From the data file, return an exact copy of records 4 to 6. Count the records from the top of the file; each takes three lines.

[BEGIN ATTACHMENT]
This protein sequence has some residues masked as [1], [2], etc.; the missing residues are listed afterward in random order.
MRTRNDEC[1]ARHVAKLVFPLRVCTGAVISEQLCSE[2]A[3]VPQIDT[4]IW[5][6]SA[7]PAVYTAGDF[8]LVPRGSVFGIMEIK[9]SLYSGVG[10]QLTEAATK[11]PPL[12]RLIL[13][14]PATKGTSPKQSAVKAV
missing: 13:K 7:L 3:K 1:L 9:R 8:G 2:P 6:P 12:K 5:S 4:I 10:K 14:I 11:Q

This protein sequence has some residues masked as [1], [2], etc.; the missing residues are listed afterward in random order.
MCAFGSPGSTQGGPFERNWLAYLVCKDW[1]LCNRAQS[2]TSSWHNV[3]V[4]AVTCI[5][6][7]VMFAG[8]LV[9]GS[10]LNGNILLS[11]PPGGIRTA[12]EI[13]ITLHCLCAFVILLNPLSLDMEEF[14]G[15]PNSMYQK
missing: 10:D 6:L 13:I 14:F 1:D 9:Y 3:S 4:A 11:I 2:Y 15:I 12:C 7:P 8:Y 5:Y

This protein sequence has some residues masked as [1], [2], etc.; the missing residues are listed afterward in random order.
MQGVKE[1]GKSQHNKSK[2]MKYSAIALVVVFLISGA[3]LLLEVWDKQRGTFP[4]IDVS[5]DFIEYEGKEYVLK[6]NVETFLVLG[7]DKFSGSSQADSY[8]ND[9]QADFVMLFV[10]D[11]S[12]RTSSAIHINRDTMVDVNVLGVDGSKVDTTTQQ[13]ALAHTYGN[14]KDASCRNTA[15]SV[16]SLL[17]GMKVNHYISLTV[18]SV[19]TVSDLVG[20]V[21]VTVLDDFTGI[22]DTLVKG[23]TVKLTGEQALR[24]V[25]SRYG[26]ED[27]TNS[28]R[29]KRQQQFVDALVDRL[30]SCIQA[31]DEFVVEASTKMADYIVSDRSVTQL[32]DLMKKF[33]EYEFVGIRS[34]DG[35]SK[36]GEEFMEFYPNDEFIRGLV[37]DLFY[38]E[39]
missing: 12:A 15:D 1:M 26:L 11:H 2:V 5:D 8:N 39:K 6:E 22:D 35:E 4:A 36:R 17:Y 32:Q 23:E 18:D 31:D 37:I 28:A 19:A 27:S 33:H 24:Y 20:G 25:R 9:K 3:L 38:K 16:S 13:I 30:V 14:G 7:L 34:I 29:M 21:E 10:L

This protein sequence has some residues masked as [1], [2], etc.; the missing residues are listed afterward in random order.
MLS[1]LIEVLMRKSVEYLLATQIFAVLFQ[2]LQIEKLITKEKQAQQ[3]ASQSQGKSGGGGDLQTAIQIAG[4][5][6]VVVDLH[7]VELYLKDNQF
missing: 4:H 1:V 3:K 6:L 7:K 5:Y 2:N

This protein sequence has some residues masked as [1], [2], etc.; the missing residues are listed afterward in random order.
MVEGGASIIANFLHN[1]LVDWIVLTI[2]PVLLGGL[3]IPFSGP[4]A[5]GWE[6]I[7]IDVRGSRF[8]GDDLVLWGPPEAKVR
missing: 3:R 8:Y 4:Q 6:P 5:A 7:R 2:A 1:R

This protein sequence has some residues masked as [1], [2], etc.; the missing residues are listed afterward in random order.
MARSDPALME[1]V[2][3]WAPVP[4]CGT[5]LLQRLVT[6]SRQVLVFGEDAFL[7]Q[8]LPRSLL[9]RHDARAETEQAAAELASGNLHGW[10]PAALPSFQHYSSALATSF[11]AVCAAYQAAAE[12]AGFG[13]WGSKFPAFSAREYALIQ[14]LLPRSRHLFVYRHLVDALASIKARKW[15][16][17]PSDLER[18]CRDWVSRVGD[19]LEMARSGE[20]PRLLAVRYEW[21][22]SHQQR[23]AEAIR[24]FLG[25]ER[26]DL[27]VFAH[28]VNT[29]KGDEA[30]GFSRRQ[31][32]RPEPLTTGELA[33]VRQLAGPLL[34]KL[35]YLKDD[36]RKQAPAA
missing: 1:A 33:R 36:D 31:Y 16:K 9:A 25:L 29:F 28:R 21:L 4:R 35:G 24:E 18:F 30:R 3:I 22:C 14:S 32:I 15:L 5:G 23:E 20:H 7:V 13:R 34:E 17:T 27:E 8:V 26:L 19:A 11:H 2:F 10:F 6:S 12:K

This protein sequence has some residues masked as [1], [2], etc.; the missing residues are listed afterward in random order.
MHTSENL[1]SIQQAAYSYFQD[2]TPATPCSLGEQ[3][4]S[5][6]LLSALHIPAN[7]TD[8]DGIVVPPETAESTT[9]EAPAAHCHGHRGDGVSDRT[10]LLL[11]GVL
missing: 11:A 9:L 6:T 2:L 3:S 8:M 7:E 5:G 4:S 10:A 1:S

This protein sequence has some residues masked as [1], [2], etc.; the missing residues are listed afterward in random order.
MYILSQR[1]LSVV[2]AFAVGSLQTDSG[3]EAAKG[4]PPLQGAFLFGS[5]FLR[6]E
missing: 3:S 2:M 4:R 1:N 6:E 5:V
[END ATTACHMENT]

This protein sequence has some residues masked as [1], [2], etc.; the missing residues are listed afterward in random order.
MLS[1]LIEVLMRKSVEYLLATQIFAVLFQ[2]LQIEKLITKEKQAQQ[3]ASQSQGKSGGGGDLQTAIQIAG[4][5][6]VVVDLH[7]VELYLKDNQF
missing: 4:H 1:V 3:K 6:L 7:K 5:Y 2:N

This protein sequence has some residues masked as [1], [2], etc.; the missing residues are listed afterward in random order.
MVEGGASIIANFLHN[1]LVDWIVLTI[2]PVLLGGL[3]IPFSGP[4]A[5]GWE[6]I[7]IDVRGSRF[8]GDDLVLWGPPEAKVR
missing: 3:R 8:Y 4:Q 6:P 5:A 7:R 2:A 1:R

This protein sequence has some residues masked as [1], [2], etc.; the missing residues are listed afterward in random order.
MARSDPALME[1]V[2][3]WAPVP[4]CGT[5]LLQRLVT[6]SRQVLVFGEDAFL[7]Q[8]LPRSLL[9]RHDARAETEQAAAELASGNLHGW[10]PAALPSFQHYSSALATSF[11]AVCAAYQAAAE[12]AGFG[13]WGSKFPAFSAREYALIQ[14]LLPRSRHLFVYRHLVDALASIKARKW[15][16][17]PSDLER[18]CRDWVSRVGD[19]LEMARSGE[20]PRLLAVRYEW[21][22]SHQQR[23]AEAIR[24]FLG[25]ER[26]DL[27]VFAH[28]VNT[29]KGDEA[30]GFSRRQ[31][32]RPEPLTTGELA[33]VRQLAGPLL[34]KL[35]YLKDD[36]RKQAPAA
missing: 1:A 33:R 36:D 31:Y 16:K 9:A 25:L 29:F 28:R 21:L 4:R 35:G 24:E 18:F 30:R 3:I 22:C 14:S 32:I 15:L 5:G 23:E 20:H 7:V 13:R 34:E 17:T 27:E 8:V 26:L 19:A 11:H 2:F 10:F 6:S 12:K